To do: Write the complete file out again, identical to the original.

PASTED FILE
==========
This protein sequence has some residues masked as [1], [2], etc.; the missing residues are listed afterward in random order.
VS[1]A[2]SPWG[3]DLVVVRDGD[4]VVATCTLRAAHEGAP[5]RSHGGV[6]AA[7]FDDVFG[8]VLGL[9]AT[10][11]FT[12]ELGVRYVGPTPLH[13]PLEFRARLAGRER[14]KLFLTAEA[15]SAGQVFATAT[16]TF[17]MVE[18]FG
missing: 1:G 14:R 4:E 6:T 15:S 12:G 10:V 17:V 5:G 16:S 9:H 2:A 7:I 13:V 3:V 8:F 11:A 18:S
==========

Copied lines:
This protein sequence has some residues masked as [1], [2], etc.; the missing residues are listed afterward in random order.
VS[1]A[2]SPWG[3]DLVVVRDGD[4]VVATCTLRAAHEGAP[5]RSHGGV[6]AA[7]FDDVFG[8]VLGL[9]AT[10][11]FT[12]ELGVRYVGPTPLH[13]PLEFRARLAGRER[14]KLFLTAEA[15]SAGQVFATAT[16]TF[17]MVE[18]FG
missing: 1:G 14:R 4:E 6:T 15:S 12:G 10:V 17:V 5:G 16:S 9:H 2:A 7:I 13:V 3:V 8:F 11:A 18:S